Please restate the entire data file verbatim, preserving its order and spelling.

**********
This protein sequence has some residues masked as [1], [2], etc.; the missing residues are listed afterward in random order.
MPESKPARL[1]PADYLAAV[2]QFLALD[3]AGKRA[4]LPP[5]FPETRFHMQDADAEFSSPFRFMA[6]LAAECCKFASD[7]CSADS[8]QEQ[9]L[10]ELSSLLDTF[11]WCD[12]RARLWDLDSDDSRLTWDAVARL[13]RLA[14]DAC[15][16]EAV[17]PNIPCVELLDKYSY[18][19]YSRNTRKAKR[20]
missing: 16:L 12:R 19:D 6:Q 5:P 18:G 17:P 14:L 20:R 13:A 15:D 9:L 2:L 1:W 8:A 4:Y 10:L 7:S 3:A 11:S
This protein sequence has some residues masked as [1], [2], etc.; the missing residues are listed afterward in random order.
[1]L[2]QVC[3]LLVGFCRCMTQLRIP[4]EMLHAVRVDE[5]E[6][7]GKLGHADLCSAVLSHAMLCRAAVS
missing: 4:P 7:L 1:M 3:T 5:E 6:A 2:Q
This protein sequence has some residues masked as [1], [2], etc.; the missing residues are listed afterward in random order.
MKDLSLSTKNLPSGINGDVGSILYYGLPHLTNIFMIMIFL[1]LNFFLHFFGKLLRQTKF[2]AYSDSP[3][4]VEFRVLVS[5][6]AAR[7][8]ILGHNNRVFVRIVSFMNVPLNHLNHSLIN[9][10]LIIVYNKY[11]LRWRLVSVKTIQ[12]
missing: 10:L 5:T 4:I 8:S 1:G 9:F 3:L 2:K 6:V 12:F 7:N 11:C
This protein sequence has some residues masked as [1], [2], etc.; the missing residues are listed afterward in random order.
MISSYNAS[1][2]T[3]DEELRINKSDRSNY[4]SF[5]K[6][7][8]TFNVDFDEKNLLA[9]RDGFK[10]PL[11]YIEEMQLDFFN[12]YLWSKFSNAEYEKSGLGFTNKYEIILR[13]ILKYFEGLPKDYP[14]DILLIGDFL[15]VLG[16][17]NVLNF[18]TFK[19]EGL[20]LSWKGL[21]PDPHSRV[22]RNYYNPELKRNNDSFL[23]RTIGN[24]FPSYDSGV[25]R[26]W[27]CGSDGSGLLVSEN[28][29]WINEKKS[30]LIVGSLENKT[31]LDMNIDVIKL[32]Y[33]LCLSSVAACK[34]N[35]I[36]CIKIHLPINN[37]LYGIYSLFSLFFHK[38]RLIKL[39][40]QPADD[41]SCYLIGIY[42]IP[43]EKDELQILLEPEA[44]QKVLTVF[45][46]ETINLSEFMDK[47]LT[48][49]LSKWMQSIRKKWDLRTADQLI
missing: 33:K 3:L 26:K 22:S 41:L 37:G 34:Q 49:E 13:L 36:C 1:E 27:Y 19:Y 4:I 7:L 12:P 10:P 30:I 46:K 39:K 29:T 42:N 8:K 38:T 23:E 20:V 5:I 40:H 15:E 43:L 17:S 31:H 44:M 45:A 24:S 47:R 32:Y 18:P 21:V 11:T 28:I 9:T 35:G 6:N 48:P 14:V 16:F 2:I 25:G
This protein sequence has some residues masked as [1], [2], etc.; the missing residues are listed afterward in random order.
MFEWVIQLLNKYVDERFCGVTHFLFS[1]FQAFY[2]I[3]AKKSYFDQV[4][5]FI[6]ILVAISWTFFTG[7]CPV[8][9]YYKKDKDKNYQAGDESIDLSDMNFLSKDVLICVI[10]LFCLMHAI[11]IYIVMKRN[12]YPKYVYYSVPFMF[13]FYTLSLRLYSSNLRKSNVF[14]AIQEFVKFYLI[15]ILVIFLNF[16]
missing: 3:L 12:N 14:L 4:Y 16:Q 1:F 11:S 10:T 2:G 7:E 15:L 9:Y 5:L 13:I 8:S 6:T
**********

This protein sequence has some residues masked as [1], [2], etc.; the missing residues are listed afterward in random order.
MPESKPARL[1]PADYLAAV[2]QFLALD[3]AGKRA[4]LPP[5]FPETRFHMQDADAEFSSPFRFMA[6]LAAECCKFASD[7]CSADS[8]QEQ[9]L[10]ELSSLLDTF[11]WCD[12]RARLWDLDSDDSRLTWDAVARL[13]RLA[14]DAC[15][16]EAV[17]PNIPCVELLDKYSY[18][19]YSRNTRKAKR[20]
missing: 16:L 12:R 19:D 6:Q 5:P 18:G 17:P 14:L 20:R 13:A 15:D 9:L 2:L 1:W 8:A 4:Y 10:L 7:S 3:A 11:S
This protein sequence has some residues masked as [1], [2], etc.; the missing residues are listed afterward in random order.
[1]L[2]QVC[3]LLVGFCRCMTQLRIP[4]EMLHAVRVDE[5]E[6][7]GKLGHADLCSAVLSHAMLCRAAVS
missing: 4:P 7:L 1:M 3:T 5:E 6:A 2:Q
This protein sequence has some residues masked as [1], [2], etc.; the missing residues are listed afterward in random order.
MKDLSLSTKNLPSGINGDVGSILYYGLPHLTNIFMIMIFL[1]LNFFLHFFGKLLRQTKF[2]AYSDSP[3][4]VEFRVLVS[5][6]AAR[7][8]ILGHNNRVFVRIVSFMNVPLNHLNHSLIN[9][10]LIIVYNKY[11]LRWRLVSVKTIQ[12]
missing: 10:L 5:T 4:I 8:S 1:G 9:F 3:L 2:K 6:V 12:F 7:N 11:C
This protein sequence has some residues masked as [1], [2], etc.; the missing residues are listed afterward in random order.
MISSYNAS[1][2]T[3]DEELRINKSDRSNY[4]SF[5]K[6][7][8]TFNVDFDEKNLLA[9]RDGFK[10]PL[11]YIEEMQLDFFN[12]YLWSKFSNAEYEKSGLGFTNKYEIILR[13]ILKYFEGLPKDYP[14]DILLIGDFL[15]VLG[16][17]NVLNF[18]TFK[19]EGL[20]LSWKGL[21]PDPHSRV[22]RNYYNPELKRNNDSFL[23]RTIGN[24]FPSYDSGV[25]R[26]W[27]CGSDGSGLLVSEN[28][29]WINEKKS[30]LIVGSLENKT[31]LDMNIDVIKL[32]Y[33]LCLSSVAACK[34]N[35]I[36]CIKIHLPINN[37]LYGIYSLFSLFFHK[38]RLIKL[39][40]QPADD[41]SCYLIGIY[42]IP[43]EKDELQILLEPEA[44]QKVLTVF[45][46]ETINLSEFMDK[47]LT[48][49]LSKWMQSIRKKWDLRTADQLI
missing: 33:K 3:L 26:K 22:S 41:L 37:G 34:Q 49:E 13:L 36:C 1:E 27:Y 19:Y 4:I 7:L 12:P 10:P 30:I 46:K 39:K 29:T 42:N 8:K 38:T 23:E 20:V 5:I 40:H 15:E 43:L 17:S 31:H 44:M 45:A 24:S 47:R 32:Y 18:P 21:V 11:T 28:I 9:T 35:G 6:N 48:P 14:V 16:F 2:I 25:G
This protein sequence has some residues masked as [1], [2], etc.; the missing residues are listed afterward in random order.
MFEWVIQLLNKYVDERFCGVTHFLFS[1]FQAFY[2]I[3]AKKSYFDQV[4][5]FI[6]ILVAISWTFFTG[7]CPV[8][9]YYKKDKDKNYQAGDESIDLSDMNFLSKDVLICVI[10]LFCLMHAI[11]IYIVMKRN[12]YPKYVYYSVPFMF[13]FYTLSLRLYSSNLRKSNVF[14]AIQEFVKFYLI[15]ILVIFLNF[16]
missing: 3:L 12:N 14:L 4:Y 16:Q 1:F 11:S 10:T 2:G 7:E 15:L 9:Y 5:L 13:I 8:S 6:T